• --multiline / -U enables multiline processing which is disabled by default.
  • > output.txt, with the --passthrough and no-line-number options the standard output matches the desired new file with replacements and can be saved as usual.
  • --multiline-dotall can optionally be added if you want the dot (‘.’) regex pattern to match newlines (n).

However, this command isn’t as useful for processing multiple files, as it needs to be run separately per file.

Answered By: Silveri

Since this already explains most sed operations, I’ll add how you can search within a block.

Suppose you want to change x within padding but not offset:

{
  padding: {
    x: 2,
    y: 0
  },
  offset: {
    x: 0,
    y: 1
  }
}

You first select the block from padding: { to }

sed -r '/padding: {/,/}/ {
    # and inside the block you replace the value of x:
    s/^( +x:).*/1 1,/
}'

This also works to answer the question though it is not as elegant as the JSON sample:

echo -e 'This isna testnPlease do notnbe alarmed' | sed -r '
  /a test/,/Please do not/ {
    s/a test/not a test/
    s/Please do not/Be/
  }'
Answered By: laktak

Expanding on Peter.O’s brilliant accepted answer, if you are like me and need a solution to replace more than 2 lines in 1 go, try this:

#!/bin/bash

pattern_1="<Directory "/var/www/cgi-bin">"
pattern_2="[ ]*AllowOverride Nonen"
pattern_3="[ ]*Options +ExecCGIn"
pattern_4="[ ]*AddHandler cgi-script .cgi .pln"
pattern_5="[ ]*Require all grantedn"
pattern_6="</Directory>"

complete_pattern="$pattern_1n$pattern_2$pattern_3$pattern_4$pattern_5$pattern_6"

replacement_1="#<Directory "/var/www/cgi-bin">n"
replacement_2="    #AllowOverride Nonen"
replacement_3="    #Options +ExecCGIn"
replacement_4="    #AddHandler cgi-script .cgi .pln"
replacement_5="    #Require all grantedn"
replacement_6="#</Directory>"

complete_replacement="$replacement_1$replacement_2$replacement_3$replacement_4$replacement_5$replacement_6"

filename="test.txt"

echo ""
echo "SEDding"
sed -i "/$pattern_1/{
    N;N;N;N;N
    s/$complete_pattern/$complete_replacement/
}" $filename

Let your input file be:

#
#This is some test comments
#    Skip this
#

<Directory "/var/www/cgi-bin">
    AllowOverride None
    Options +ExecCGI
    AddHandler cgi-script .cgi .pl
    Require all granted
</Directory>

After running the sed script, the file will be replaced in-place to:

#
#This is some test comments
#    Skip this
#

#<Directory "/var/www/cgi-bin">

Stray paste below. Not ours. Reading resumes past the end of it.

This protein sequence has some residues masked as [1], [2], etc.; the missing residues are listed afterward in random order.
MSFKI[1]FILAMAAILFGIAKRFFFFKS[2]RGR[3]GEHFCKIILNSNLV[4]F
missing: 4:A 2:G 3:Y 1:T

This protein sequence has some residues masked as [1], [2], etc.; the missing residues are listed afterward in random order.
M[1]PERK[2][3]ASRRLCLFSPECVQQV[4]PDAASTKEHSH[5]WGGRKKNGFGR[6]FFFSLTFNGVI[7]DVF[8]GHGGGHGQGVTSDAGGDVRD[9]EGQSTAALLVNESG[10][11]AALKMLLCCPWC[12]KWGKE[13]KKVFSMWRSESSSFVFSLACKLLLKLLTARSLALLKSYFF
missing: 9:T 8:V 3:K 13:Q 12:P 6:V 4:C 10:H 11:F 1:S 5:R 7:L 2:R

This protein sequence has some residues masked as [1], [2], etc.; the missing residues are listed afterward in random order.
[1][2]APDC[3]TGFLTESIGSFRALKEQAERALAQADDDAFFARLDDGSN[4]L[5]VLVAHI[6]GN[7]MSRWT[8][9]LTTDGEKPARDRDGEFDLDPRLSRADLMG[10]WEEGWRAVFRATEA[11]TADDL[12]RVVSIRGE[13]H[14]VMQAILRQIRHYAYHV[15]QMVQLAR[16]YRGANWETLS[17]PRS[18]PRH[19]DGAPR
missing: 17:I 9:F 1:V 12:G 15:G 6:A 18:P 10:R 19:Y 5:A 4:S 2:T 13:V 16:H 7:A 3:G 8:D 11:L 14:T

#AllowOverride None
    #Options +ExecCGI
    #AddHandler cgi-script .cgi .pl
    #Require all granted
#</Directory>

Explanation

  • pattern_1="<Directory "/var/www/cgi-bin">" — Special characters must be escaped with a backslash .

  • [ ]* — This will match 0 or many whitespaces. Standard RegEx notation

  • sed -i "/$pattern_1/{ — This will search the file, line-by-line, for pattern_1 [<Directory "/var/www/cgi-bin">]. Note that the search pattern MUST NOT CONTAIN NEWLINE

    If, and only if, sed finds $pattern_1 in the file, then it will proceed with executing the sub-code within the curly braces {}. It will start from the pattern matching line of file

  • N;N;N;N;NN tells sed to read the next line after the pattern and attach it to current line. It is important to understand that sed is designed to replace only 1 line at a time, so N will basically force sed to read 2 lines and consider them as a single line with a single newline n between the two. The newline in the second line will be ignored. By chaining 5 Ns, we are instructing sed to read 6 lines of the file starting with the pattern matching line.

  • s/$complete_pattern/$complete_replacement/ — Replace $complete_pattern with $complete_replacement. Note the presence of newlines in the variables. Understanding this part will take some trial and error.

Answered By: Adhitya Ganesan

Another option is sed ranges. I’m not sure it’s applicable for this specific question, but as I landed to here and found sed ranges useful my case, I find a value in sharing the following answer here: Using sed to replace multiline

Answered By: MaMazav
Categories: Answers Tags: , ,
Answers are sorted by their score. The answer accepted by the question owner as the best is marked with
at the top-right corner.